|The deal is said to be worth US$200 million, reports TechCrunch. |
SmartThings app turns a smartphone or tablet into a remote control of all smart devices at home including appliances, tablets, lights and switches, doors and locks. It also makes affordable multi-sensors, smart hubs, 'sump pumps' and 'Know Who's Home When You're Not' monitoring solution for US$60.
The Washington-based home automation company was founded by seven entrepreneurs including CEO Alex Hawkinson.
Local analysts Telsyte predicts $160 million smart home automation devices will be sold in Oz this year and is expected to grow to just under $1 billion by 2017.
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But "when large players like Apple and Samsung move into the market we could see it expand much quicker," according to analyst Foad Fadaghi who says the reported move by Samsung into home automation is in lieu of similar moves by Apple, who just announced HomeKit, and Google who bought into Nest.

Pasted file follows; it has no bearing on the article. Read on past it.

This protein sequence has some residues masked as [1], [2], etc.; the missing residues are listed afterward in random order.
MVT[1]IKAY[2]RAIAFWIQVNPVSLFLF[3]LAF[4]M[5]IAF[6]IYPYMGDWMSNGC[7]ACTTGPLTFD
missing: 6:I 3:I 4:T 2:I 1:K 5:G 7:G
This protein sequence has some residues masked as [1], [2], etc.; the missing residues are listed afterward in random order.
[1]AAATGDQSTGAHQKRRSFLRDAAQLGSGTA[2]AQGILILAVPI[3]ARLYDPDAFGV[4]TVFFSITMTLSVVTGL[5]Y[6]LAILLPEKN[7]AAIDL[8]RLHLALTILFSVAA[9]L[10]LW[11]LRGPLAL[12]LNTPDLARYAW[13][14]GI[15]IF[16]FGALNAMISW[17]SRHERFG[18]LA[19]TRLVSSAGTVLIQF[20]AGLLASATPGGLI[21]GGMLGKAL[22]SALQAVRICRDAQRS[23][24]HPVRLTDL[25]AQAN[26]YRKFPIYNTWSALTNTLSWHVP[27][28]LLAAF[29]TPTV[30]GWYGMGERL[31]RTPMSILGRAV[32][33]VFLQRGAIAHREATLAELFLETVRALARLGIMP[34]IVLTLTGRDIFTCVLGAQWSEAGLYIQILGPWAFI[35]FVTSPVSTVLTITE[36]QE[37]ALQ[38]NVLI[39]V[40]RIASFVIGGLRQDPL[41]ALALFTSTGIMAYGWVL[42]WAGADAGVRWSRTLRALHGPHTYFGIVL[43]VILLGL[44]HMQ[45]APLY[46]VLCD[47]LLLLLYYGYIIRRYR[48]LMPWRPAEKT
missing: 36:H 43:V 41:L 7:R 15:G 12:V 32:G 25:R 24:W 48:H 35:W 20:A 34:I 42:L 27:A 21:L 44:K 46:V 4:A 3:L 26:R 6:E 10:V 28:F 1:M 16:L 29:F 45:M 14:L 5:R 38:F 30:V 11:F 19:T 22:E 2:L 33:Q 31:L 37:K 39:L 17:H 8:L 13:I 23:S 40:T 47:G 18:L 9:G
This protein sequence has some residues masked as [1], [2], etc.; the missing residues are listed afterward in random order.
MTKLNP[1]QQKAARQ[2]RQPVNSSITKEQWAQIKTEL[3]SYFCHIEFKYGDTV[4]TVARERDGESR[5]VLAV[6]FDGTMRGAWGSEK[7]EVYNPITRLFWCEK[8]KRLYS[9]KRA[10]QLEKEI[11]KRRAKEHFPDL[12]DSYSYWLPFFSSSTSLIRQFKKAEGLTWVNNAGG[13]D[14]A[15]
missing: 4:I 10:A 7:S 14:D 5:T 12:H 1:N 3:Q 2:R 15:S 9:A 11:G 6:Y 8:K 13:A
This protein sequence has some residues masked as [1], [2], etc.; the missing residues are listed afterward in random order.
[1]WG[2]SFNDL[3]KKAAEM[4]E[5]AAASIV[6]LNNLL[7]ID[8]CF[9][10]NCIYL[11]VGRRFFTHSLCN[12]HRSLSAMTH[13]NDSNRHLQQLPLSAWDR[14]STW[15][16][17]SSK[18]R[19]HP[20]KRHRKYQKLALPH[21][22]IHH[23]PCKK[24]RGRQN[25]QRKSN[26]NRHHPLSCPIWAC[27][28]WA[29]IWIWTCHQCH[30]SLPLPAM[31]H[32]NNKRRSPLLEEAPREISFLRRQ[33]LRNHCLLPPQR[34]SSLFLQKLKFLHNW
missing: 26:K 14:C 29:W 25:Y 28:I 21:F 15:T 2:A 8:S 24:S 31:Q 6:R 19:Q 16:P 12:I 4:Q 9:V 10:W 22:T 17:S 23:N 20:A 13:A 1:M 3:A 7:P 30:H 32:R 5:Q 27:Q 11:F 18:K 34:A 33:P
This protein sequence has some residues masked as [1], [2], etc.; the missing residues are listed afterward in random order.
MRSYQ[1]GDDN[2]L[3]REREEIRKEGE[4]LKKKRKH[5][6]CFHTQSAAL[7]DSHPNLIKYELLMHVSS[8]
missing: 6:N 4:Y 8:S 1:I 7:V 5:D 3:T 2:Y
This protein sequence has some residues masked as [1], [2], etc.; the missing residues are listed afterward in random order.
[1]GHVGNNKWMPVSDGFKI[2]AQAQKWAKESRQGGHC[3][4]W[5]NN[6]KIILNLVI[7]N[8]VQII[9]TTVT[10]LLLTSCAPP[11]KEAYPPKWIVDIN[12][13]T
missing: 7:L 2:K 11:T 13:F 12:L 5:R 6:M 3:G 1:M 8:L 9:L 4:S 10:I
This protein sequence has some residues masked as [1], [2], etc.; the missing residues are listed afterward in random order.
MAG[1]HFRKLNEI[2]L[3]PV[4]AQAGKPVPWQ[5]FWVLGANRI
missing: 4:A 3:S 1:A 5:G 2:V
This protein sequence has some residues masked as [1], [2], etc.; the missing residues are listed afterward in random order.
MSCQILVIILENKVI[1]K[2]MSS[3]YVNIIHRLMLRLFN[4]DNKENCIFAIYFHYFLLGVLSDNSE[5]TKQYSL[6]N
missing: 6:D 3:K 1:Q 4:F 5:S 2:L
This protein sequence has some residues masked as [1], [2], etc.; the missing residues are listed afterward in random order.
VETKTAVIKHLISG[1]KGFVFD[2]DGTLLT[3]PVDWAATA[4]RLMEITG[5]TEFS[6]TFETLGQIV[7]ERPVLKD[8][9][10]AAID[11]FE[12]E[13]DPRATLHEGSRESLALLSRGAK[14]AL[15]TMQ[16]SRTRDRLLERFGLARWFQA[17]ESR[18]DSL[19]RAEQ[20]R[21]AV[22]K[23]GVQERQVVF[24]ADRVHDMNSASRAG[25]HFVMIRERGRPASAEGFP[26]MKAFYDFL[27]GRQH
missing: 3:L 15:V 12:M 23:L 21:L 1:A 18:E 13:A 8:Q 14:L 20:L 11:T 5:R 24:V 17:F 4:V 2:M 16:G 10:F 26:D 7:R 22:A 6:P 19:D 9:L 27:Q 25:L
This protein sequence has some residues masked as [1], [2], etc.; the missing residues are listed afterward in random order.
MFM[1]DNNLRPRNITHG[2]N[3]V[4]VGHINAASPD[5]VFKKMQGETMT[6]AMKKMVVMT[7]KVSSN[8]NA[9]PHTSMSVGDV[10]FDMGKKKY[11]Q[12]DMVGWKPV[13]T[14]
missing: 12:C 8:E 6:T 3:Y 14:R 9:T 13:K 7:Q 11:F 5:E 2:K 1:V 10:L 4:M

Home automation is a "hot space and will be for the next number of years." Its also becoming cheaper and more universal.
"The next battleground for tech companies is how to extend control of devices and its clear Samsung wants a strong hand in the market."
The Korean giant already has strong presence in the home - TV's microwaves and fridges - so to have a strong home automation offerings is "critical."
Ownership of SmartThings would have a strong 'halo effect' for Samsung, so would be a huge asset.
Google's recently acquired home automation company, Nest, is also one to keep an eye on in the future, says the Telsyte analyst. It just purchased DropCam and may have a number of offerings in the future - far beyond smoke alarms.
A matrix of other companies also have a vested interest in the home automation market - including Philips who make light bulbs, home appliance makers and smart electronics companies.